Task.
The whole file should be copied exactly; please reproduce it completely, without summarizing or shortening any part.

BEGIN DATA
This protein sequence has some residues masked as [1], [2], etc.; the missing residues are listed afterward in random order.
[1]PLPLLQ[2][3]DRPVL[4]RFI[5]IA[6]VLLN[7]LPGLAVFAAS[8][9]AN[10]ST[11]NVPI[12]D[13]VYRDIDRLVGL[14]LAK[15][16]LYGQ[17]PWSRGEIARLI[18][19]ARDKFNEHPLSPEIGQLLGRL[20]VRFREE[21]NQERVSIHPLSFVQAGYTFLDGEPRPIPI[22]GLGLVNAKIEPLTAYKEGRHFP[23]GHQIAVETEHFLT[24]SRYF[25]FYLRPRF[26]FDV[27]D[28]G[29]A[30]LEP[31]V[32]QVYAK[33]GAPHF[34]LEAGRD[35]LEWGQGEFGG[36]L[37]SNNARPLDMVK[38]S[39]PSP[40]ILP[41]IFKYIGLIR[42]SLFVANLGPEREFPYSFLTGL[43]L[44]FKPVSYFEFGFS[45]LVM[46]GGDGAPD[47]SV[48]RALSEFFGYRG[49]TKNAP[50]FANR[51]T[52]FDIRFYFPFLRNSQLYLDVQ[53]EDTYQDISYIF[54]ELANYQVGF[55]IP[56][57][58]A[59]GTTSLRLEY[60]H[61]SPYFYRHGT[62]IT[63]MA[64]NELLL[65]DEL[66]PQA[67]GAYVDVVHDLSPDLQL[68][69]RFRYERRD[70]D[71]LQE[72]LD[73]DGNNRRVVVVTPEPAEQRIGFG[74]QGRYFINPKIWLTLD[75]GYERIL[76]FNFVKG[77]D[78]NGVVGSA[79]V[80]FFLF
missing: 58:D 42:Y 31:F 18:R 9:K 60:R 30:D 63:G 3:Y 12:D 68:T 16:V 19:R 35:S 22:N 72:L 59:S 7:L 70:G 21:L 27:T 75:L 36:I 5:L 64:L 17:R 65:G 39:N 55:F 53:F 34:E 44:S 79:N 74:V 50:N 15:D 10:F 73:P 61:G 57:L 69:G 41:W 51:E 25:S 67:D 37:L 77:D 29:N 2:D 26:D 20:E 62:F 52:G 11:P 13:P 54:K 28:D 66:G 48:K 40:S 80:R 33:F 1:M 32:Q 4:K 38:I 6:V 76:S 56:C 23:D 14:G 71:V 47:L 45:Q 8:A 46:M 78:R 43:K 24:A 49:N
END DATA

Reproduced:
This protein sequence has some residues masked as [1], [2], etc.; the missing residues are listed afterward in random order.
[1]PLPLLQ[2][3]DRPVL[4]RFI[5]IA[6]VLLN[7]LPGLAVFAAS[8][9]AN[10]ST[11]NVPI[12]D[13]VYRDIDRLVGL[14]LAK[15][16]LYGQ[17]PWSRGEIARLI[18][19]ARDKFNEHPLSPEIGQLLGRL[20]VRFREE[21]NQERVSIHPLSFVQAGYTFLDGEPRPIPI[22]GLGLVNAKIEPLTAYKEGRHFP[23]GHQIAVETEHFLT[24]SRYF[25]FYLRPRF[26]FDV[27]D[28]G[29]A[30]LEP[31]V[32]QVYAK[33]GAPHF[34]LEAGRD[35]LEWGQGEFGG[36]L[37]SNNARPLDMVK[38]S[39]PSP[40]ILP[41]IFKYIGLIR[42]SLFVANLGPEREFPYSFLTGL[43]L[44]FKPVSYFEFGFS[45]LVM[46]GGDGAPD[47]SV[48]RALSEFFGYRG[49]TKNAP[50]FANR[51]T[52]FDIRFYFPFLRNSQLYLDVQ[53]EDTYQDISYIF[54]ELANYQVGF[55]IP[56][57][58]A[59]GTTSLRLEY[60]H[61]SPYFYRHGT[62]IT[63]MA[64]NELLL[65]DEL[66]PQA[67]GAYVDVVHDLSPDLQL[68][69]RFRYERRD[70]D[71]LQE[72]LD[73]DGNNRRVVVVTPEPAEQRIGFG[74]QGRYFINPKIWLTLD[75]GYERIL[76]FNFVKG[77]D[78]NGVVGSA[79]V[80]FFLF
missing: 58:D 42:Y 31:F 18:R 9:K 60:R 30:D 63:G 3:Y 12:D 68:T 16:V 19:R 35:S 22:N 72:L 59:S 7:L 70:G 21:L 27:T 75:L 36:I 5:L 64:L 17:R 65:G 39:N 55:F 53:F 34:E 44:S 79:N 74:V 50:N 15:D 10:F 73:P 61:G 57:L 69:G 41:W 51:E 25:S 67:D 37:L 77:D 29:N 2:D 26:D 20:E 62:F 52:G 11:P 13:P 54:K 28:D 66:G 48:K 40:S 80:R 33:F 1:M 32:Q 4:K 38:I 6:V 76:S 56:C 23:D 14:G 71:V 47:L 45:Q 8:A 46:M 78:R 43:K 24:A 49:N